The Mayor and Marriage
February 18, 2005
To the Editor:
Mayor Michael Bloomberg says he is appealing State Supreme Court Justice Doris Ling-Cohan’s decision to get a definitive answer on same-sex marriage and avoid issuing marriage licenses that may later turn out not to be valid (“Mayor’s Appeal Fraught with Contradiction,” by Paul Schindler, Feb. 10-16).
But the brief he filed in the appeal does not just seek to get the issue resolved by the Court of Appeals. It attacks the right to marry in vehement, inflammatory terms.
If the mayor truly supports same-sex marriage, then he should reverse his decision and tell his lawyers to work with the lawyers for the couples who brought the case. Together, they should develop a legal strategy to support and strengthen the ruling. If that means getting the case to the Court of Appeals, it should be done with the city being as supportive as possible of the right to marry.
As the prime sponsor of the Duane-Gottfried Right to Marry Bill in the State Assembly, I am pleased that the mayor has offered his support to achieve a bi-partisan legislative solution in Albany. I look forward to working with him to achieve this.
Richard N. Gottfried
Assemblyman, 75th District, Manhattan
The Super-Virus and the Community
February 22, 2005
To the Editor:
I appreciate the recent thoughtful editorial (“Super-Viruses, One Step at a Time,” by Paul Schindler, Feb. 17-23). It was balanced and careful. I wanted to respond to three issues.
First, everyone seems hyperactive about this information stigmatizing gay men. Virtually all of the press coverage I have participated in, heard, read and seen has been friendly and concerned about the health of gay men. The press reports I saw were certainly no more sensationalized than the publicity generated by the hyperventilation from the HIV Forum activities. Just as the discussion about gay sex and sexual safety has changed as evidenced in the forums so well attended by the Chelsea white community, so has the general public’s tone. I think the general public is genuinely concerned about crystal meth use just as is the gay community They just woke up later.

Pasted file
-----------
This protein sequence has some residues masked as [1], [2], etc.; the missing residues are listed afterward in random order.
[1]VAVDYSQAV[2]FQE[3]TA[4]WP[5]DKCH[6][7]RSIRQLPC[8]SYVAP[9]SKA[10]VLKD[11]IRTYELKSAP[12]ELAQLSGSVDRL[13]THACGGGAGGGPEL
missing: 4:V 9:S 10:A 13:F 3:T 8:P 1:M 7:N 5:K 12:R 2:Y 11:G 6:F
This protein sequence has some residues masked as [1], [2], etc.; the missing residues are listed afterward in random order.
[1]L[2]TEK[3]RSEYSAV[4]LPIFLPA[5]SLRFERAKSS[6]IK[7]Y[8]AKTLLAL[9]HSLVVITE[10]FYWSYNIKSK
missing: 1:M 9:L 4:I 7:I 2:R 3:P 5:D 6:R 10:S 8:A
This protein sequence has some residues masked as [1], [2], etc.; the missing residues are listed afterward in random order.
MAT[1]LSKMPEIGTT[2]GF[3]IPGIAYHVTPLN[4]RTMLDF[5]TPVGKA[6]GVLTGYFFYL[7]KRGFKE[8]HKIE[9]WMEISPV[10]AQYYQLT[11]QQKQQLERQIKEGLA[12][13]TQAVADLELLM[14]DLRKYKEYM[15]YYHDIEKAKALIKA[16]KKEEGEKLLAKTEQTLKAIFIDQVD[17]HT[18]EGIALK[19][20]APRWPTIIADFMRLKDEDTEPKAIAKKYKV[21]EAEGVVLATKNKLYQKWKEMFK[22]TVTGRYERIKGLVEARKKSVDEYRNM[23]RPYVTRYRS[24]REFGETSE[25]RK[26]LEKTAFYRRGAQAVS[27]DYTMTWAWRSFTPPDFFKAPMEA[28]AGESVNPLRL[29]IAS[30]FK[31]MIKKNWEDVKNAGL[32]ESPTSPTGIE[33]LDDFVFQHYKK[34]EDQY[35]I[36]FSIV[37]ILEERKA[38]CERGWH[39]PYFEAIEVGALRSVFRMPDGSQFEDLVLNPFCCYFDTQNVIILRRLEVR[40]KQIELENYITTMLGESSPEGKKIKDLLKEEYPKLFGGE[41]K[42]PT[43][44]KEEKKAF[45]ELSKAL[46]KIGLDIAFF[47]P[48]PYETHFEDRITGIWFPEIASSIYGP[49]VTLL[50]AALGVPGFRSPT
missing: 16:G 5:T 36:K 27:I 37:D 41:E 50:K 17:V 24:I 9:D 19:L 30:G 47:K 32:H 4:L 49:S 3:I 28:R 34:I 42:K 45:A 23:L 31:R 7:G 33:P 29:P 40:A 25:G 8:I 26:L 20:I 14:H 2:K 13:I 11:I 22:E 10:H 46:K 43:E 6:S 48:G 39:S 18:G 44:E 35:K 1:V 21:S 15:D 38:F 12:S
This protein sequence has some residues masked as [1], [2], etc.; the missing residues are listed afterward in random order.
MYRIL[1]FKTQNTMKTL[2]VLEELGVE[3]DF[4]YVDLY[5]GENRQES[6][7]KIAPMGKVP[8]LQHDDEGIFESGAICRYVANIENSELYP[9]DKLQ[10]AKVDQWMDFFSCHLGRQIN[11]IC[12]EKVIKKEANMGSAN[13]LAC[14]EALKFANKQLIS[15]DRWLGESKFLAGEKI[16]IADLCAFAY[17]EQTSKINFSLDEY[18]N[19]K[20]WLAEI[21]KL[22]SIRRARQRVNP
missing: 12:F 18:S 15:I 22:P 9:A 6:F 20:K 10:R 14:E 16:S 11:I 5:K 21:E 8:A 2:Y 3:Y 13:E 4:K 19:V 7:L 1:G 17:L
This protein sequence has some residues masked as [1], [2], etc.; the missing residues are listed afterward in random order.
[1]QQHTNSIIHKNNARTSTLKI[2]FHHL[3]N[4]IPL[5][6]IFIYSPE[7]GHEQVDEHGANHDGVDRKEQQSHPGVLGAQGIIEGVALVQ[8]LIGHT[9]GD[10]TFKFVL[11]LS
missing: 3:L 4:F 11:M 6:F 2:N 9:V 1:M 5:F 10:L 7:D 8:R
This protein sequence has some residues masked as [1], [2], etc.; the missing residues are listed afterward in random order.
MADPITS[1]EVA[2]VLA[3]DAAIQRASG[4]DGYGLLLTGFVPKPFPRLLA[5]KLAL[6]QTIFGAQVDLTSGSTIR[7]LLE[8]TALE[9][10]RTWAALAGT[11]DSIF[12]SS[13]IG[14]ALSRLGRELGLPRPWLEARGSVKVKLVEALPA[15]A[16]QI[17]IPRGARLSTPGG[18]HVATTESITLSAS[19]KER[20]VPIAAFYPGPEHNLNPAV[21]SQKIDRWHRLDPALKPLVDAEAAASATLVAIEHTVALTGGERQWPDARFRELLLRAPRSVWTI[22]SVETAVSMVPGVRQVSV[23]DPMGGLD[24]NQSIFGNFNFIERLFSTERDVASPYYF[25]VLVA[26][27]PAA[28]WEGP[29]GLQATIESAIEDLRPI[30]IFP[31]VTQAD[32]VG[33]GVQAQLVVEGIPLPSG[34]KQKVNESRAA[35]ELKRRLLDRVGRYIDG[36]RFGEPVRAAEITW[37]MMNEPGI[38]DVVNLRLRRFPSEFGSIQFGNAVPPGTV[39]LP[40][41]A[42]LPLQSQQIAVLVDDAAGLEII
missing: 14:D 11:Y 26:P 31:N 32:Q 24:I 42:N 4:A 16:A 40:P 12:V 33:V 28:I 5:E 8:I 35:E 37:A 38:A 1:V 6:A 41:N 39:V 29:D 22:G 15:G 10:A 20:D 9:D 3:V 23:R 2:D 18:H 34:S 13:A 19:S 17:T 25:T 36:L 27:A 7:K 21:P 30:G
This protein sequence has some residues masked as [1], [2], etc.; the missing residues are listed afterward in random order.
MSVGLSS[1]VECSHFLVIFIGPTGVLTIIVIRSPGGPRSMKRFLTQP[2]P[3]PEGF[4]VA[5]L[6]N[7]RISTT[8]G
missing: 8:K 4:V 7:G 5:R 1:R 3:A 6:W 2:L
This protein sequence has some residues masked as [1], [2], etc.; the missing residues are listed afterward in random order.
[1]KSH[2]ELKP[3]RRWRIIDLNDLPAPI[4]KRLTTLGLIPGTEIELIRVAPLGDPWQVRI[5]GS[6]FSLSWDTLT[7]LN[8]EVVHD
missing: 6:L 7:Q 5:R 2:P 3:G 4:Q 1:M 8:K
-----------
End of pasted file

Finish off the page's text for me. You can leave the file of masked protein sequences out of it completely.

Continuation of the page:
Second, to hold out Dr. Gallo as “HIV Discoverer” (see front cover) proves what short memories we have. A more accurate description would have been the man who borrowed the HIV virus and then claimed to have discovered it and then suffered public scorn. There is a genuine debate in the scientific community about whether this is a new strain or not. This debate needs to play out and we should not ascribe devious motives to the participants. Quite frankly I was pleased to see so many people “rediscovering” AIDS. May be some good will come out of it.
Third, the more serious issue is Dr. Frieden’s off-handed remarks about changes to the New York State confidentiality law ( Article 27). He apparently wants to be able to track people who are progressing from HIV infection to AIDS. What he wants to do with this information and whom he wants to share it with are open questions. We should not rush to judgment. Let’s see the whole proposal in black and white before responding.
I would like to see more HIV testing done by more mainstream medical providers. Right now, the process for HIV testing is itself somewhat stigmatizing by being a separate thing that most doctors won’t engage in because of the state law. Our community members are referred to the counselors at Gay Men’s Health Crisis, including people who are not out or not gay. What could be more stigmatizing?
There are also huge issues of stigmatization for black and Latino men and women getting an HIV diagnosis that can keep them from getting medical care or even taking the test before they develop AIDS. Statistics show that for people of color there is a very short gap between testing positive and receiving an AIDS diagnosis. If Commissioner Frieden is serious, he needs to invest resources in the combating stigma in communities of color. I am waiting to see what he has in mind. I know that he is an inclusive and committed public health officer. He deserves our patience.
President Latino Commission on AIDS
February 22, 2005
To the Editor:
Regarding your recent editorial, “Super-Viruses, One Step at a Time,” why are people so blind? More importantly, why are gay men so blind? Does no one remember? Before AIDS, gay men in the “gay enclaves” of New York City and San Francisco were awash in rampant cases of gonorrhea, syphilis and herpes. What was their response? They went to their sympathetic doctors, got a Z-pac and went right back to the same unhealthy f**cking and s**king. In retrospect, AIDS was an epidemic just waiting to happen.
But before straights breathe a sigh of relief, let’s face it. These facts do not absolve straight hedonists from guilt. The days of Plato’s Retreat are well documented and straights still engage in unbelievably wanton sexual escapades (see “Girls Gone Wild” and MTV). That they haven’t been swept up in the AIDS epidemic is a function of sexual practices. Will I see a “straight AIDS” in my lifetime?
I am a gay man who has had sex in monogamous relationships but also dog-like when single. But unlike most gay men, I have accepted responsibility for my health because I have learned and come to believe that gay men have sex differently than straights. Therefore the rules are different.
Crystal meth? Hundreds of sex partners? I see legions of my brothers surrendering to despair as our society relegates us to permanent second-class citizenship. I grieve for them one and all. I grieve for us all.
February 18, 2004
To The Editor:
I was among many of your readers who were genuinely moved by James McCourt’s “Farewell To A Friend” (January 20-26), his very touching piece about his late friend Susan Sontag. Thank you.
New York City